Show simple item record

dc.contributor.authorHalsted, Elizabeth Louise
dc.date.accessioned2018-06-17T21:02:41Z
dc.date.available2018-06-17T21:02:41Z
dc.date.issued1999
dc.identifier.urihttp://hdl.handle.net/10179/13456
dc.description.abstractSocial severance, both physical and psychological, refers to the negative social impacts caused by roads and their traffic. Social severance falls most heavily upon groups of people with limited mobility, including the elderly. This thesis examines the extent to which social severance is experienced by elderly pedestrians. A research framework is developed and its utility for identifying and measuring social severance effects on elderly pedestrians is assessed in relation to a pilot study carried out in Palmerston North. A literature review was undertaken on how the elderly are affected by social severance, as users of both roads and vehicles. Following this, Tate's (1997) framework is adapted for identifying and measuring social severance effects on elderly pedestrians. First, questionnaires were completed by elderly people living in Palmerston North, the majority of whom were from the Palmerston North Senior Citizens Club. Second, semi-structured interviews were conducted with 12 elderly pedestrians drawn from the questionnaire respondents. Findings of both research methods were then analysed. It was found that social severance is experienced significantly by elderly pedestrians in everyday living in relation to established residential streets. The data suggests psychological severance is experienced more by elderly pedestrians when they and their neighbours have lived and owned their homes for a lengthy period of time. Income, health, disability and lack of choice are identified as factors constraining mobility and access to facilities and social activities. However, this is exacerbated by the lack of knowledge on the part of elderly pedestrians about the facilities and transport services available to them. The mobility and accessibility of elderly pedestrians is also constrained by inadequate public transport, poor road design and, poor crossing facilities. Safety and confidence of elderly pedestrians when walking is decreased at certain times of the day, by people's driving behaviour, lack of lighting and poor road design. These findings point for the need for social severance to be given more weight when improvements to existing road networks as well as new road developments are proposed.en_US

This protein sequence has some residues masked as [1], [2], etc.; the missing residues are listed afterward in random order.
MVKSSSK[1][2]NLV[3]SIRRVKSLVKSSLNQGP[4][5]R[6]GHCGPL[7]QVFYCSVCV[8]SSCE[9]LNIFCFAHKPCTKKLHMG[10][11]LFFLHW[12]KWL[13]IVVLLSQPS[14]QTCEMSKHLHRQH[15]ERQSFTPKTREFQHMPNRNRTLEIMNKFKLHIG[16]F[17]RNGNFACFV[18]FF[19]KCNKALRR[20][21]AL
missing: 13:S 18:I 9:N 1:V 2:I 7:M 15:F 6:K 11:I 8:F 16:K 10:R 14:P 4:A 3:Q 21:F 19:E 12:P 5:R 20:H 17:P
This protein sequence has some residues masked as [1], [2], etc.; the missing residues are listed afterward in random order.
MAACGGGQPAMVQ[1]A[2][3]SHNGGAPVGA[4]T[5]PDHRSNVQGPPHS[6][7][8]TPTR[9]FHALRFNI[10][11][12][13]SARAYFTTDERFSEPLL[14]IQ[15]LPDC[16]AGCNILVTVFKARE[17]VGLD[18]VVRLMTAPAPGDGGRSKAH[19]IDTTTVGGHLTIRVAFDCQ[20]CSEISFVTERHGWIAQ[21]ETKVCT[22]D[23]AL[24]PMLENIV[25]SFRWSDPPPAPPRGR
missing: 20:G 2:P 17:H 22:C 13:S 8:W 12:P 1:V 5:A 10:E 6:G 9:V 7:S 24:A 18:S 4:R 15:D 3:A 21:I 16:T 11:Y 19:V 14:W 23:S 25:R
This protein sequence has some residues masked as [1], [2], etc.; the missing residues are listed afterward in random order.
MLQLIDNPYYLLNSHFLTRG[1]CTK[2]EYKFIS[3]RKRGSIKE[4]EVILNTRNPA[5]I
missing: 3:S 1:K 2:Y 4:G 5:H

dc.language.isoenen_US
dc.publisherMassey Universityen_US
dc.rightsThe Authoren_US
dc.subjectNew Zealand Palmerston Northen_US
dc.subjectCity trafficen_US
dc.subjectSocial conditions Older peopleen_US
dc.subjectRoads -- Social aspectsen_US
dc.subjectEffect of roads on social participationen_US
dc.subjectEffect of traffic engineering on social participationen_US
dc.titleRoads, social severance and elderly pedestrians : a Palmerston North pilot study: a thesis presented in partial fulfilment of the requirements for the degree of Master of Resource and Environmental Planning at Massey Universityen_US
dc.typeThesisen_US
thesis.degree.grantorMassey Universityen_US
thesis.degree.levelMastersen_US
thesis.degree.nameMaster of Resource and Environmental Planning (M.R.P.)en_US


Files in this item

Icon
Icon

This item appears in the following Collection(s)

Show simple item record